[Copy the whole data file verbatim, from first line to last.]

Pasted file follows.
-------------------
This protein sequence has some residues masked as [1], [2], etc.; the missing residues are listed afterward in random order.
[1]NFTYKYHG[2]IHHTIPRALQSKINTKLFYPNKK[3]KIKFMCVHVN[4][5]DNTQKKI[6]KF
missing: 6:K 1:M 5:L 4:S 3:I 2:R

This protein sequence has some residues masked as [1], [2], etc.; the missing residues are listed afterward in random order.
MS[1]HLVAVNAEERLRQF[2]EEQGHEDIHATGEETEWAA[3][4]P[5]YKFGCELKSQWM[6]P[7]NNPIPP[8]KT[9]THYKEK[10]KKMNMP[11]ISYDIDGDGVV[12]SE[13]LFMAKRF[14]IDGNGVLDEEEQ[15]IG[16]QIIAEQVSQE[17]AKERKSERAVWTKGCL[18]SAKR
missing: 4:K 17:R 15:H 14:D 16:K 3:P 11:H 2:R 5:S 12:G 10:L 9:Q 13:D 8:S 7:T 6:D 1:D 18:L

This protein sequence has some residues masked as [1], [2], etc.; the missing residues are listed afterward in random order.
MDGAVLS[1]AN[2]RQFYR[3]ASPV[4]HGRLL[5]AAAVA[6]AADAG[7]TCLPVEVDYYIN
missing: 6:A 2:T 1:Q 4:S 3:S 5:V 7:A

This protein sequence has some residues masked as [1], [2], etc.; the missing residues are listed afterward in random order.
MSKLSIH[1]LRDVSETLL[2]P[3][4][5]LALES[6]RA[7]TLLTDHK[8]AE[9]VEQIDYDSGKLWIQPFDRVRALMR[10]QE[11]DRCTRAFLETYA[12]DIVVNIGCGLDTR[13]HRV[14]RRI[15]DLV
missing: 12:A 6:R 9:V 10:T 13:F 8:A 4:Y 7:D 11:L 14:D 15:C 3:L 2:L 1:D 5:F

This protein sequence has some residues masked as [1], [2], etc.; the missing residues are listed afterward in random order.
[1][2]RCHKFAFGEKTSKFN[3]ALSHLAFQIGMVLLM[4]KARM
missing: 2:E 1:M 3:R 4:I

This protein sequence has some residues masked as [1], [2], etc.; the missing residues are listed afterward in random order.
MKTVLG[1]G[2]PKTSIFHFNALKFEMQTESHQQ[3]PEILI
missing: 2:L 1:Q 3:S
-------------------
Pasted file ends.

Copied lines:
This protein sequence has some residues masked as [1], [2], etc.; the missing residues are listed afterward in random order.
[1]NFTYKYHG[2]IHHTIPRALQSKINTKLFYPNKK[3]KIKFMCVHVN[4][5]DNTQKKI[6]KF
missing: 6:K 1:M 5:L 4:S 3:I 2:R

This protein sequence has some residues masked as [1], [2], etc.; the missing residues are listed afterward in random order.
MS[1]HLVAVNAEERLRQF[2]EEQGHEDIHATGEETEWAA[3][4]P[5]YKFGCELKSQWM[6]P[7]NNPIPP[8]KT[9]THYKEK[10]KKMNMP[11]ISYDIDGDGVV[12]SE[13]LFMAKRF[14]IDGNGVLDEEEQ[15]IG[16]QIIAEQVSQE[17]AKERKSERAVWTKGCL[18]SAKR
missing: 4:K 17:R 15:H 14:D 16:K 3:P 11:H 2:R 5:S 12:G 10:L 9:Q 13:D 8:S 7:T 6:D 1:D 18:L

This protein sequence has some residues masked as [1], [2], etc.; the missing residues are listed afterward in random order.
MDGAVLS[1]AN[2]RQFYR[3]ASPV[4]HGRLL[5]AAAVA[6]AADAG[7]TCLPVEVDYYIN
missing: 6:A 2:T 1:Q 4:S 3:S 5:V 7:A

This protein sequence has some residues masked as [1], [2], etc.; the missing residues are listed afterward in random order.
MSKLSIH[1]LRDVSETLL[2]P[3][4][5]LALES[6]RA[7]TLLTDHK[8]AE[9]VEQIDYDSGKLWIQPFDRVRALMR[10]QE[11]DRCTRAFLETYA[12]DIVVNIGCGLDTR[13]HRV[14]RRI[15]DLV
missing: 12:A 6:R 9:V 10:T 13:F 8:A 4:Y 7:D 11:L 14:D 15:C 3:L 2:L 1:D 5:F

This protein sequence has some residues masked as [1], [2], etc.; the missing residues are listed afterward in random order.
[1][2]RCHKFAFGEKTSKFN[3]ALSHLAFQIGMVLLM[4]KARM
missing: 2:E 1:M 3:R 4:I

This protein sequence has some residues masked as [1], [2], etc.; the missing residues are listed afterward in random order.
MKTVLG[1]G[2]PKTSIFHFNALKFEMQTESHQQ[3]PEILI
missing: 2:L 1:Q 3:S